Find your P.E.A.C.E this holiday season


For many, the holidays are a time for love, fellowship, and good spirits, but this may not be the case for individuals who have experienced some type of adversity prior to the start of the season. Traumatic losses such as the death of a loved one, serious illness or injury, or loss of stability can have a profound effect on one’s mental, physical, and spiritual health. Coping with the negative emotions and feelings generated by losses may be exacerbated during the holidays because of the societal pressure to be happy and surrounded by family during the holiday season. Though it may seem far-fetched, there are ways to cope with loss during the holidays. Navigating the seas of disparity to the island of optimism and serenity can be accomplished by adhering to the P.E.A.C.E principle:


Put your needs first. During this time of year it is so easy for others to make you feel as if you should negate your pain for the greater good, so as not to dampen the spirits of those around you. This will not help you express your hurt and sorrow and may have consequences later in the form of negative health outcomes, further isolation, or sometimes even worse. Your feelings are valid, and expression of your feelings is not abnormal. Do not let others pressure you into participating in events or festivities unless you feel that you are ready. Grief is a process that must run its course and it does not adhere to a holiday schedule.


Experiment with innovative ideas and traditions. This is the perfect time for you to create some new experiences and traditions for yourself while abandoning ones that may no longer feel appropriate or necessary. Consider doing something unorthodox such as going on a holiday vacation, visiting a restaurant for holiday meals, or abandoning the dreaded holiday sweater photo!


Allow yourself some healthy distractions. Exercise has proven to be, not only an excellent anecdote for physical health, but mental health as well. Flooding the body with natural mood boosters will elevate your mood and help your feel better. Watching a favorite television program, attending a movie premiere with good friends, or catching a live sporting event are excellent distractions to lift your spirits.


Community service is key. The sense of fulfillment that comes with helping others in need should never be underestimated. If you have ever volunteered to help others during the holidays, whether it be with a charitable organization, community service establishment, or religious activity, you will find that this type of work may not only help to quell negative thoughts and feelings but also give you a clearer perspective on the bleakness of your situation. The sense that you have given back to those less fortunate can elevate you to new levels.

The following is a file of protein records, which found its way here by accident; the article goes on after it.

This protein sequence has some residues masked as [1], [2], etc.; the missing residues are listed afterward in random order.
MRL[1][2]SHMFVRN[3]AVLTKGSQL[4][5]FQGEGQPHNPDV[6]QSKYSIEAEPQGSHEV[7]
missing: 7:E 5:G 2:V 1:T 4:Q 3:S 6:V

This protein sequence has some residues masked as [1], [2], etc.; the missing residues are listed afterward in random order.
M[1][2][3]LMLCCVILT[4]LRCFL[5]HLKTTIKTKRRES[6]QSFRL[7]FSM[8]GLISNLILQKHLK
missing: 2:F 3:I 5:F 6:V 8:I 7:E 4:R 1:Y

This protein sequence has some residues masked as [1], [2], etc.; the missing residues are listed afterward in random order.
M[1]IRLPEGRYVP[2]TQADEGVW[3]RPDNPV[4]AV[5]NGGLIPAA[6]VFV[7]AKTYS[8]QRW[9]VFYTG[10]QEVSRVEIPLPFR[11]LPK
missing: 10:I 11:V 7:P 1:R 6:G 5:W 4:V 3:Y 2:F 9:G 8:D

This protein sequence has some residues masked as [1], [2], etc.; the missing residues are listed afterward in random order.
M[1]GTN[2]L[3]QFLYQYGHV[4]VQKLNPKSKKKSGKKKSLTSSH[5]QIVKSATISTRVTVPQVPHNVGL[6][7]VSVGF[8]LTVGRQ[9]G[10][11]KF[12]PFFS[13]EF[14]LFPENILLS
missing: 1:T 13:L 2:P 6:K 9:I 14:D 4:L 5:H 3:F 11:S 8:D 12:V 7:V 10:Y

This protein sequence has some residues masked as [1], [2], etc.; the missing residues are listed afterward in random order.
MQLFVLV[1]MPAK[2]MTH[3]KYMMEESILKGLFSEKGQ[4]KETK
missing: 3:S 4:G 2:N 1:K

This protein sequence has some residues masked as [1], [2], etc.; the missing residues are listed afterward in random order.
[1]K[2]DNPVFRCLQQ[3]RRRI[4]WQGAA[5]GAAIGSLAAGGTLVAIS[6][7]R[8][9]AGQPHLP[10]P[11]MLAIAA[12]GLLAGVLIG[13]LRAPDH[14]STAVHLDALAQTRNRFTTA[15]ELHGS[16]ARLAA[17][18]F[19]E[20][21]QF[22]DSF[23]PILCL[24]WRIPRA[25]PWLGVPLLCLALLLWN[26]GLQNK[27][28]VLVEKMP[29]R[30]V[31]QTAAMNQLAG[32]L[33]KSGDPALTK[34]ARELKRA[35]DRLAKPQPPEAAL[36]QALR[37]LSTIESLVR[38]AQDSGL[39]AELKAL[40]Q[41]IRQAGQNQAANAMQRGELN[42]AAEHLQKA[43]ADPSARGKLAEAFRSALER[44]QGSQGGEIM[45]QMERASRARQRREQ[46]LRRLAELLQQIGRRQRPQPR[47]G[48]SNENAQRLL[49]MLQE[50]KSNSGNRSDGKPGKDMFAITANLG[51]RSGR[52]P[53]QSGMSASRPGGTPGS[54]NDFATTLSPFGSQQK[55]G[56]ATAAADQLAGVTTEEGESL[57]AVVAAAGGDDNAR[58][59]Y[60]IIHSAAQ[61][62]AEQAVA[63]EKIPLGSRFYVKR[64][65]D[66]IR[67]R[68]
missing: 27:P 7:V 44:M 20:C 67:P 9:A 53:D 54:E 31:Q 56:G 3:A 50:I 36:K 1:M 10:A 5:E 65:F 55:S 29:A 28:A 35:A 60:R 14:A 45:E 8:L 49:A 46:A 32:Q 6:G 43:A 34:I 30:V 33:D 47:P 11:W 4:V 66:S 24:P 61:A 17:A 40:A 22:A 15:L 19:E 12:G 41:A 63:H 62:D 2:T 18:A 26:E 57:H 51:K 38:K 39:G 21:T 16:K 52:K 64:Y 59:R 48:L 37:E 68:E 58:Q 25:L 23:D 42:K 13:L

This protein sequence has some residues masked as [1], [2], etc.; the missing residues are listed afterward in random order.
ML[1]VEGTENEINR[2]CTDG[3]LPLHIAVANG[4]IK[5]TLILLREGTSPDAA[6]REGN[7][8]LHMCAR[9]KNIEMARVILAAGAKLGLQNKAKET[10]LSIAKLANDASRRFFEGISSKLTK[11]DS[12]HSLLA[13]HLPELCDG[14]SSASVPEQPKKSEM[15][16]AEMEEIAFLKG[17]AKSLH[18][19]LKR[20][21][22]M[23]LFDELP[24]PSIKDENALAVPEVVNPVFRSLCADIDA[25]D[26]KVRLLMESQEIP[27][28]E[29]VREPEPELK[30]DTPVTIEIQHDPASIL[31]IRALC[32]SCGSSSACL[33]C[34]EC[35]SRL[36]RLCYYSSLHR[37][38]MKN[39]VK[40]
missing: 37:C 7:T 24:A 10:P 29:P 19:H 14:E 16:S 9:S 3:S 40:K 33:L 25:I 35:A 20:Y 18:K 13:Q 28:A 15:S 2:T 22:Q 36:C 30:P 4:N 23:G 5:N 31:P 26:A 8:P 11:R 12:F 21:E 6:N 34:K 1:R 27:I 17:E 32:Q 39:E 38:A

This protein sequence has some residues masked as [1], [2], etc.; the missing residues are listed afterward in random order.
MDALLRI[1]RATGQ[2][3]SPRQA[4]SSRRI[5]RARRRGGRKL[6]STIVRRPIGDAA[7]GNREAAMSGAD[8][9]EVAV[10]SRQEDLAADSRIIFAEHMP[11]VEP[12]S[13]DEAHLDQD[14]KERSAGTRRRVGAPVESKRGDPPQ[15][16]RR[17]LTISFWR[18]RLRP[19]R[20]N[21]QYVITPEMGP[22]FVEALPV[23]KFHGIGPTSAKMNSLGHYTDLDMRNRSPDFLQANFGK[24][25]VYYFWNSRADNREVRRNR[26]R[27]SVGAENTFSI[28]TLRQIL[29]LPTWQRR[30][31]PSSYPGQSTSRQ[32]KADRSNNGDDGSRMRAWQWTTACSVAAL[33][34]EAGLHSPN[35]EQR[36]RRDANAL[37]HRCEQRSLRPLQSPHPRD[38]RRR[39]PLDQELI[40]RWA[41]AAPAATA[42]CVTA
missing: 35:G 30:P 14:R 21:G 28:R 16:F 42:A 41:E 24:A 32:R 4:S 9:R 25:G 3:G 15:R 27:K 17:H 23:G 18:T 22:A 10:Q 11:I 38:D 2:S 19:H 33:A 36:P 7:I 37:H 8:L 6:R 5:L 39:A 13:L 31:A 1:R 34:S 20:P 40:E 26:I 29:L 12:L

Embrace the opportunity to grow. Emotional, physical, mental, intellectual and spiritual growth all have one thing in common: they are all fed by challenges. It may seem overwhelming to ponder at times but consider how you will grow as a person from your experience. Ask yourself, what can I do in the coming year to prepare for this next holiday season? How do I want next year to look for me this time? Where do I want to be as a person mentally and physically? Questions like these inspire one to chart a clear path and set positive goals for themselves, which in turn builds on resiliency and strength.

There are a number of resources available to help those who are having problems coping with the stress of the season. Army Community Services, Military Family Life Counselors, online support groups, behavioral health and crisis hotlines such as the Military Crisis Line (00800 1273 8255) are agencies and resources that are there to help someone who is having a difficult time.

Finding the “silver lining” while coping with loss may seem like a daunting task, but it can be accomplished with support from family and community interventions. These are vital resources because they help us find the light when emotional pain dims our vison and clouds our sense of purpose. Positive communication and experiences help us recover and move forward to brighter horizons.

Being thankful enhances resiliency by allowing you to appreciate what you have and what you have accomplished rather than being mired down in disillusionment and hopelessness. If you can find thankfulness through adversity it strengthens the will and desire to move forward. Disillusionment and hopelessness leave one stuck and unable to see opportunities for happiness and growth.

Finding thankfulness is one of the most important elements of resiliency. I feel thankfulness gives us the presence of mind to understand that nothing in life is guaranteed and that we must find value in every day, even in times of loss. When we really value things, whether tangible or intangible, we want to protect them and appreciate them. This thought process goes a long way toward helping us cope in challenging times. Valuing other people, principles, or possessions can help us navigate life’s rough seas to a place of calm and peace.